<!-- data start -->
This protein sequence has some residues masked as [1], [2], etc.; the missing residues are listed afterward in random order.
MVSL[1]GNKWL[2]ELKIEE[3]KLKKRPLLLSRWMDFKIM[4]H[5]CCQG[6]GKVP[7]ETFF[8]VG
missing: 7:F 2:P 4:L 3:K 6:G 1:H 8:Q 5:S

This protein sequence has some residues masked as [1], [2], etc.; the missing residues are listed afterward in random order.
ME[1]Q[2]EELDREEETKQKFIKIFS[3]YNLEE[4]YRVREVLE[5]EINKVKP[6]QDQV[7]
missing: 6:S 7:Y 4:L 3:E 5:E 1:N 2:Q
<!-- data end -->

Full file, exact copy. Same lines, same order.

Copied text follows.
This protein sequence has some residues masked as [1], [2], etc.; the missing residues are listed afterward in random order.
MVSL[1]GNKWL[2]ELKIEE[3]KLKKRPLLLSRWMDFKIM[4]H[5]CCQG[6]GKVP[7]ETFF[8]VG
missing: 7:F 2:P 4:L 3:K 6:G 1:H 8:Q 5:S

This protein sequence has some residues masked as [1], [2], etc.; the missing residues are listed afterward in random order.
ME[1]Q[2]EELDREEETKQKFIKIFS[3]YNLEE[4]YRVREVLE[5]EINKVKP[6]QDQV[7]
missing: 6:S 7:Y 4:L 3:E 5:E 1:N 2:Q